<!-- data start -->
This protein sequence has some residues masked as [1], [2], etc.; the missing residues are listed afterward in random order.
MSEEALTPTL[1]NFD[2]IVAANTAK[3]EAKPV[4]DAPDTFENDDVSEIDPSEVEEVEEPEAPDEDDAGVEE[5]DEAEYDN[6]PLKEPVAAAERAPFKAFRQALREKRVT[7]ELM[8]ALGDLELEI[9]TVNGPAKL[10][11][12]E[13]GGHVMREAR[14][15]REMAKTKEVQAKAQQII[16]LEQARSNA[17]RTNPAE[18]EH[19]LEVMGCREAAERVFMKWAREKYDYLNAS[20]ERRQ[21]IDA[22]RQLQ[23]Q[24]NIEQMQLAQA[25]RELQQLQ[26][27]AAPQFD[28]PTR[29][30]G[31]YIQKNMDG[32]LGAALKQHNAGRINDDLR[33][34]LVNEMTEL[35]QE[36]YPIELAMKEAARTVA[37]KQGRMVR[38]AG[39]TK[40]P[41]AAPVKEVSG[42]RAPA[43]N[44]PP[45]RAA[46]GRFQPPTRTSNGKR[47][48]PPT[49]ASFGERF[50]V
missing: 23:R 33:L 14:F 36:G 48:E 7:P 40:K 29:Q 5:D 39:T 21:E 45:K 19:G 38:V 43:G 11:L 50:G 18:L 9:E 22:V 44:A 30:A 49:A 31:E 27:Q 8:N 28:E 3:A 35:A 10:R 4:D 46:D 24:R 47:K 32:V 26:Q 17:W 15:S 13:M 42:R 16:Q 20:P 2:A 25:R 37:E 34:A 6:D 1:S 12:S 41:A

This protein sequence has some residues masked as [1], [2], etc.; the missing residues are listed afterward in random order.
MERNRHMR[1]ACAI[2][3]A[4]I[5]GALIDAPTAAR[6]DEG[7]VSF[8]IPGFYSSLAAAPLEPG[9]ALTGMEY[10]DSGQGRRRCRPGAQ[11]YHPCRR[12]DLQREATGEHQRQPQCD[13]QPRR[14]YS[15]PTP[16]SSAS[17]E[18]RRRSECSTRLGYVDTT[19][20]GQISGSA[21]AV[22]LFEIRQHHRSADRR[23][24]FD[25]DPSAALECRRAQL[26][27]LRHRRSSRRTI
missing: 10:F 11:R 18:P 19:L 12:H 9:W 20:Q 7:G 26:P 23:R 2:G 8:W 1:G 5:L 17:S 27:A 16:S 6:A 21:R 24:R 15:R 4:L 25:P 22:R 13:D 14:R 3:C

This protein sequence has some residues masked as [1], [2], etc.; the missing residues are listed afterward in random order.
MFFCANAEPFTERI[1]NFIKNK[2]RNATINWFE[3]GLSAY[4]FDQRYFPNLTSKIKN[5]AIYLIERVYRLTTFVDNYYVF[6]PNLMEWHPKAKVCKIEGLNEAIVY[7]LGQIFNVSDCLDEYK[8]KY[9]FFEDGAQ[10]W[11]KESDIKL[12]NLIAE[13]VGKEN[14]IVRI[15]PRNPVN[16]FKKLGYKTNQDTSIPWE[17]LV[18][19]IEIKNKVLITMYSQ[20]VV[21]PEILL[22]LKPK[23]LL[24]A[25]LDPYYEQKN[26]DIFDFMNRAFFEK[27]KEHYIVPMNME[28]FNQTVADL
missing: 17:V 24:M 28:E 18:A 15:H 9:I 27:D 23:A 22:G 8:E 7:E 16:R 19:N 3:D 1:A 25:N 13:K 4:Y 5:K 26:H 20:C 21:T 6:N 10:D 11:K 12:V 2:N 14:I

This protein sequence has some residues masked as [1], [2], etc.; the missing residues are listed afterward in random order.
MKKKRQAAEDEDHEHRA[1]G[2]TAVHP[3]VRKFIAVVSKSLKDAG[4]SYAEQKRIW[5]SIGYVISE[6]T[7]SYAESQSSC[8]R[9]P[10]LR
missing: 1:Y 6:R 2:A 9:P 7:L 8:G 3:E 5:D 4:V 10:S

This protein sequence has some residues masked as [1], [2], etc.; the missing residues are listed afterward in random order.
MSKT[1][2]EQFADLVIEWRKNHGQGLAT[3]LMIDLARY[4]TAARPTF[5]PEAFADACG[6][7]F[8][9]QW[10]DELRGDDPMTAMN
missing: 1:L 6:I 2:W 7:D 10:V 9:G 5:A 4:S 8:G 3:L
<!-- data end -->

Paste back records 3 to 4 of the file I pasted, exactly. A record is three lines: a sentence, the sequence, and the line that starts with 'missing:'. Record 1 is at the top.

This protein sequence has some residues masked as [1], [2], etc.; the missing residues are listed afterward in random order.
MFFCANAEPFTERI[1]NFIKNK[2]RNATINWFE[3]GLSAY[4]FDQRYFPNLTSKIKN[5]AIYLIERVYRLTTFVDNYYVF[6]PNLMEWHPKAKVCKIEGLNEAIVY[7]LGQIFNVSDCLDEYK[8]KY[9]FFEDGAQ[10]W[11]KESDIKL[12]NLIAE[13]VGKEN[14]IVRI[15]PRNPVN[16]FKKLGYKTNQDTSIPWE[17]LV[18][19]IEIKNKVLITMYSQ[20]VV[21]PEILL[22]LKPK[23]LL[24]A[25]LDPYYEQKN[26]DIFDFMNRAFFEK[27]KEHYIVPMNME[28]FNQTVADL
missing: 17:V 24:M 28:E 18:A 15:H 9:I 27:D 23:A 22:G 8:E 7:E 16:R 19:N 3:D 1:A 25:N 13:K 4:Y 5:K 26:H 20:C 21:T 6:N 10:D 11:K 12:V 2:N 14:I

This protein sequence has some residues masked as [1], [2], etc.; the missing residues are listed afterward in random order.
MKKKRQAAEDEDHEHRA[1]G[2]TAVHP[3]VRKFIAVVSKSLKDAG[4]SYAEQKRIW[5]SIGYVISE[6]T[7]SYAESQSSC[8]R[9]P[10]LR
missing: 1:Y 6:R 2:A 9:P 7:L 8:G 3:E 5:D 4:V 10:S